Once the camera is ready to go, it takes a second to capture the first shot and 4.5 seconds to display a large/fine file image file immediately after capture. Displaying images during playback is a slow process with the Nikon Coolpix L5 unless you don't mind quickly looking at the low-res versions that pop up at first. The full resolution shot takes 1.6 seconds to appear, according to our tests. Shutter lag on the Nikon L5 could have been better too, with the camera taking almost a full second to snap a picture at the wide-angle setting without pre-focusing. When the camera's fully zoomed to 5x, it's also quite slow, averaging 1.18 seconds to capture a shot. It's still no speed demon when you pre-focus, but not terrible at 0.151 second.
The camera was also quite slow shot-to-shot, averaging almost three seconds per shot in Large Fine JPEG mode, according to our tests. While under normal circumstances the Nikon Coolpix L5 doesn't suffer from "early shutter penalty" -- a scenario in which some cameras refuse to snap another picture if you release and press the shutter too quickly -- when you engage the flash, it does succumb to this problem. I had this happen to me several times when trying to take a flash photo of a cat on a window sill on a cloudy day. The main reason for this could be that the flash takes such a long time to recycle, a full 12 seconds according to our tests. Overall, the Nikon Coolpix L5, unfortunately, seems to have picked up the slow habits of its predecessors.
Shaken and Sometimes Blurred. I generally liked the quality of images I captured with the Nikon Coolpix L5, though I found the camera's Vibration Reduction (VR) optical image stabilizer to be less effective than competing technology on other brands. This is in stark contrast to what we've experienced with other Nikon VR cameras. It was definitely a boon to have VR on shots when I engaged the full 5x zoom, helping to steady a series of pictures I took of a pigeon perched regally in the upper window of an old school. In low light, however, the Coolpix L5's VR was less effective. Many low-light pictures I took without a flash with the Nikon L5 suffered from slight motion blur. This issue is compounded by the camera's limited ISO capabilities; but more on that later.
On the Nikon Coolpix L5 -- as on the Coolpix P4 and P5 --VR comes in two flavors. Normal is the default setting, and you can also choose Active. In Normal, the best choice for most shooting situations, VR is engaged and effective even when panning. The Active setting is designed for severe-shake conditions, such as when shooting from a moving car or boat, though panning is not supported in this mode (the camera would misinterpret panning as extreme motion and attempt to compensate). The settings can be turned on or off via a small VR button on top of the camera.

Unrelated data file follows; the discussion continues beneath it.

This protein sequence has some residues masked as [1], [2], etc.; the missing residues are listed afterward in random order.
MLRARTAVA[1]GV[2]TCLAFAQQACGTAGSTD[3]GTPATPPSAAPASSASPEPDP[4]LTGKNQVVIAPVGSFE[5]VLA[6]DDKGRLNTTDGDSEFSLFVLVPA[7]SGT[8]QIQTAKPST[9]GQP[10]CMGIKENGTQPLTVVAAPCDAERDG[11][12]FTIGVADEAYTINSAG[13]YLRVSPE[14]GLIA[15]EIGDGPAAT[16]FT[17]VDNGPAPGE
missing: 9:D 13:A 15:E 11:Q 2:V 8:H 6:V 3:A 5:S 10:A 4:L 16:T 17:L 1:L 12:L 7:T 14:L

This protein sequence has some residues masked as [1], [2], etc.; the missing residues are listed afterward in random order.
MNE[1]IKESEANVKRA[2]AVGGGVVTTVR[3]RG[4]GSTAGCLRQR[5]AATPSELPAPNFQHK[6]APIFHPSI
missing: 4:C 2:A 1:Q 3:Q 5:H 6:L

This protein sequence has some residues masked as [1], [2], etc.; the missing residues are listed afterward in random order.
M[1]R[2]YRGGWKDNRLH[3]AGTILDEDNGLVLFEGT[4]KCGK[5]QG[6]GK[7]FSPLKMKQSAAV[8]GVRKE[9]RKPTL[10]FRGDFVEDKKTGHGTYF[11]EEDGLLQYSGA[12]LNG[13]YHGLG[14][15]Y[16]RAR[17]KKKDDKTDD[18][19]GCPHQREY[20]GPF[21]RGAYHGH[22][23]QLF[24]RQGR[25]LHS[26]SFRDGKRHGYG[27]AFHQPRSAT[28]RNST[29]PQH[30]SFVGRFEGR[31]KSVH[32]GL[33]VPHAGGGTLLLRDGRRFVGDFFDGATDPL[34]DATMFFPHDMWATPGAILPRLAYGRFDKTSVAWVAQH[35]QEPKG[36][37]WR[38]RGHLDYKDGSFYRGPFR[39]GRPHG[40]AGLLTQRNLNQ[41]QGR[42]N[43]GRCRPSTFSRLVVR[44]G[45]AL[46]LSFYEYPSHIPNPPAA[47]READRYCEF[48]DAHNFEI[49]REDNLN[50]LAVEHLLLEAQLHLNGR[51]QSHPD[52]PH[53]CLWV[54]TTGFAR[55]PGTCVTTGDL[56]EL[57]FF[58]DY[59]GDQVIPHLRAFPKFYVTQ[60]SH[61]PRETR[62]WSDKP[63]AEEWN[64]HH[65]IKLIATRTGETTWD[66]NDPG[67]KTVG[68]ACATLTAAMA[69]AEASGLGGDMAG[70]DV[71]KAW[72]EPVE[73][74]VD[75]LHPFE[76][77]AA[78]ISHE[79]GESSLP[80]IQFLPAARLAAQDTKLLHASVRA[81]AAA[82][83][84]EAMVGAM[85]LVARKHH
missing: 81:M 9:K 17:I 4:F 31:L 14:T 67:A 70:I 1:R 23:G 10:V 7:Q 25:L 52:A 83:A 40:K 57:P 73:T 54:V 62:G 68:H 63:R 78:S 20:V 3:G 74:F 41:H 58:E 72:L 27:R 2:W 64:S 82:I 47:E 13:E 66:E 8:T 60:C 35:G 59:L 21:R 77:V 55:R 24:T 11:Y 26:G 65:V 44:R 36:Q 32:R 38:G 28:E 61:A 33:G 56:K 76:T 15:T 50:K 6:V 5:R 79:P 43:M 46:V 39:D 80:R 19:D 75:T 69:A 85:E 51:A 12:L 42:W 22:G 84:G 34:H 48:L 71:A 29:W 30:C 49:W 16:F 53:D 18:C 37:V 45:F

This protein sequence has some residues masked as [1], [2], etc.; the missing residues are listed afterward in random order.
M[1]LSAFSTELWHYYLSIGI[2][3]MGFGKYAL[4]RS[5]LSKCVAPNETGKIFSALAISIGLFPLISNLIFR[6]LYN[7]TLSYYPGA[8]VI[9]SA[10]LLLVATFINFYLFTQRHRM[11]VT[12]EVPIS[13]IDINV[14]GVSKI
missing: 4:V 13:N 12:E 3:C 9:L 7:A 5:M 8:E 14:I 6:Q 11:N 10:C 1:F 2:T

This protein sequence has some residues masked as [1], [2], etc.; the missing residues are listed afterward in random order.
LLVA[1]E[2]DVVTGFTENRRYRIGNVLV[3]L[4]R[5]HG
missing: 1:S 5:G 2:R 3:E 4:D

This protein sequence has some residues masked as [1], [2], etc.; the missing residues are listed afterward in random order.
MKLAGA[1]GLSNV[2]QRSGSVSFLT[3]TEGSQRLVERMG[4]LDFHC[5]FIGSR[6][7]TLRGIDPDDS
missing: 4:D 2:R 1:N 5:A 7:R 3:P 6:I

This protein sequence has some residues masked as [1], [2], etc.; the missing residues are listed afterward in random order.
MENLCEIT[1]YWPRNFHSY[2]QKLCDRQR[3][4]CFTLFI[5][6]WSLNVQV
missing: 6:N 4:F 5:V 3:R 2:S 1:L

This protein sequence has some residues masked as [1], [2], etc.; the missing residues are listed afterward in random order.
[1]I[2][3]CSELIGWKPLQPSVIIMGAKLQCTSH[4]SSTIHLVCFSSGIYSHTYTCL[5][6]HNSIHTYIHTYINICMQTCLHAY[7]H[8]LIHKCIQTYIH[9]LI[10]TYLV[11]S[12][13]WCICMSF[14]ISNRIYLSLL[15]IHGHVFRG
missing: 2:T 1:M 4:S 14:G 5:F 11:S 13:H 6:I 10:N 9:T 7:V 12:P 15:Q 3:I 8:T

Low-Light Limitations. The Nikon Coolpix L5's low light sensitivity ratings are better than its predecessors, but not by much. Like the L2, L3, and L4, you cannot manually select an ISO setting on the Coolpix L5. For those readers not familiar with the term "ISO," it means how sensitive the camera's imaging sensor is to light. When ISOs are set to a higher number -- 800 and above -- the camera is able to shoot under lower-light conditions without a flash. At higher ISO settings, though, image noise can increase.
With the Nikon Coolpix L5, the camera pretty much stays locked into ISO 80. (On the Coolpix L2, incidentally, ISO was locked at 50.) However, when lighting is poor and the flash is not engaged, the camera will show an ISO icon on the screen and automatically boost the ISO. The range is limited, capping off at just ISO 400. (This is better than the earlier models which only went to ISO 200.) With most entry-level cameras offering manually selectable ISO of up to at least 800 -- and some higher-end compact models offering ISO 1,600 and beyond -- it's disappointing that the Nikon Coolpix L5 has such a limited range that's not manually adjustable. Though talk of ISOs and light sensitivity might seem complicated to beginning users, with picture-takers getting tired of blowing out their subjects with flash, it would have been nice for Nikon to offer more low-light shooting capabilities on the Coolpix L5.
The Nikon Coolpix L5's flash range of 1 foot, 7.7 inches to 18 feet, 0.5 inches (0.5-5.5m) at the wide end is an improvement on the earlier L-series models, and more than adequate for snapshooting purposes.
Smooth, Warm Color. In good lighting conditions, the Nikon Coolpix L5 produced nice images with very warm color, a subtle dynamic range, and a smooth, film-like quality. I think consumers will be pleased with pictures they take with this model even in larger print sizes. I was very happy with the detail the camera's 7.2MP sensor produced in 8.5 x 11-inch prints I made on an inkjet printer at home. I was less than impressed, however, with the overall sharpness of the camera's Nikkor lens, which features a decent aperture range of f/2.9 - f/5.0, and is automatically set by the Nikon Coolpix L5 depending on the shooting conditions.